West Virginia is dotted with an abundance of small towns. If you aren’t from one, your parents probably were. That’s the case with me and my father’s home town, Richwood. It was hit hard with flooding a couple weeks ago. The images and videos that streamed out not long after the flooding began were almost too devastating to look at. The streets I used to walk with cousins as a child were unrecognizable. All at once, that tiny place in my heart was broken.
Broken. I can’t think of a better word to describe what I felt and what I saw. A river flowing off the mountain down main street bringing rocks and debris with it. Not pebbles or boulders, but something in between. Rocks so heavy you can’t imagine water could ever pick them up and move them so far. But that’s what happened, destroying quite a few lives along the way.
I never knew Richwood to be a bustling metropolis. To my knowledge, it never was. But it was alive and well in my younger days in the late 70’s and early 80’s. You could get anything you needed and most of the things you wanted there. Which was saying something in the days before the inter-connectivity we now enjoy. Even today, it’s not an easy place to get to in ideal weather.
We used to take Rt. 60 from Charleston to get there before the interstate was complete. It’s still a beautiful drive. You pass Kanawha Falls, and the bus that got lodged on a rock in the middle of the river and turned into a fishing camp. Then Cathedral Falls and the long windy road up the mountain to Hawks Nest. Oh, and the Mystery Hole.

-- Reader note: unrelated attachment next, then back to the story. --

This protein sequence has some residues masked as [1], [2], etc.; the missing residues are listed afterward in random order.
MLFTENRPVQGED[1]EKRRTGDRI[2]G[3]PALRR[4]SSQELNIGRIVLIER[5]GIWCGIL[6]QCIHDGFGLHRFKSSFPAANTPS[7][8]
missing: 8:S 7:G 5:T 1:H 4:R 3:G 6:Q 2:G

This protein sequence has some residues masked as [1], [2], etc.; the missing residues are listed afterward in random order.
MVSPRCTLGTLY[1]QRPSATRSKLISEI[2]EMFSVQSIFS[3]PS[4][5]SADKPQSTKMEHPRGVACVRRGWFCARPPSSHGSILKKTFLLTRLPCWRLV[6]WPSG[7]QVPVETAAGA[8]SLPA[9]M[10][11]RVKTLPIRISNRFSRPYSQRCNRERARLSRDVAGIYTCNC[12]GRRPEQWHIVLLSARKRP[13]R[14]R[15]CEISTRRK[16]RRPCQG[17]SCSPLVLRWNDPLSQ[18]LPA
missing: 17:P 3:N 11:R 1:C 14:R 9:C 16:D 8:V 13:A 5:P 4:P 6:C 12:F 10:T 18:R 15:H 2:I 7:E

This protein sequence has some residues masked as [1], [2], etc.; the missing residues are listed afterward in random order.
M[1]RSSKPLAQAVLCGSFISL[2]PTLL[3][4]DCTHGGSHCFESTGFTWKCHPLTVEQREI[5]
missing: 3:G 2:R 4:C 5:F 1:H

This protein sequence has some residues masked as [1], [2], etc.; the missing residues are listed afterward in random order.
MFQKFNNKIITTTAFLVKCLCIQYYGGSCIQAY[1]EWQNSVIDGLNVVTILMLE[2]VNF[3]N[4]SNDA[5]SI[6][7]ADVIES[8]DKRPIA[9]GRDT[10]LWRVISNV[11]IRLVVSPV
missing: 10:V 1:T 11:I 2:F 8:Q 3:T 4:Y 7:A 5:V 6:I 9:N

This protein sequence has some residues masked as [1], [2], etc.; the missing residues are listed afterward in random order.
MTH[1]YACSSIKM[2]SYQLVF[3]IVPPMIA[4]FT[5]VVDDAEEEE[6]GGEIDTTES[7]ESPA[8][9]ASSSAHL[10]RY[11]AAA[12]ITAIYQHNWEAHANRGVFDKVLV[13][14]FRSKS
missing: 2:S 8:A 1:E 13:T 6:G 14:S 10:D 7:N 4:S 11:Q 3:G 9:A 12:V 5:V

My dad comes from a large family, and most of them lived in or close to Richwood. Which was nice for me because every one of his brothers and sisters had kids. So there was never a shortage of things to do and adventures to take. I got along with all my cousins, but I really looked forward to spending time with my cousin Jay. His family had a nice flat piece of land for us to play on. They had a three wheeler that provided endless hours of excitement, and one time it got the two of us shot at. Someone angry at us for riding while they were taking a nap or sleeping off a hangover, I guess. It’s really hard to separate myself from the fondness I have for those times we spent together in order to be more descriptive of the events. Jay picked up the guitar in his early teens, four years or so before I did. I don’t know man. We just had fun together.
After a visit with Jay’s family, we would head into Richwood and visit my grandparents. They lived in the center of town, the places you’ve seen on the news lately that are under water. This part of the visit was always more formal. And I say that as in ornery time was over. It was where we would have a holiday or Sunday meal. Most of my dad’s brothers and sisters would come over with their families. It was always a large gathering. My grandmother moved out of that house after my grandfather passed away. I really couldn’t tell you if it was still standing when the flood hit. But somehow, I hope it wasn’t. I hate to think that it would meet it’s end that way. Not that any other way would be good. It’s just that I know a lot of the houses that sat down in that low area of town will probably need to be torn down. That just makes me sad.
Even when those little places in your heart are not in your family’s possession anymore, it’s nice to know that they are still standing and carrying on. That’s not the case hear, and I’m afraid it’s true for most of the town. Long after the cameras are turned off and the Facebook pages go silent, Richwood is still going to be rebuilding. I don’t envy them this task, but if anyone can make it happen I know the people of Richwood will.
My parents and relatives in the area were spared the destruction that the storms brought to so many people of the area. And for that I am incredibly thankful. I hope this tiny place in my heart can someday heal and get back to normal.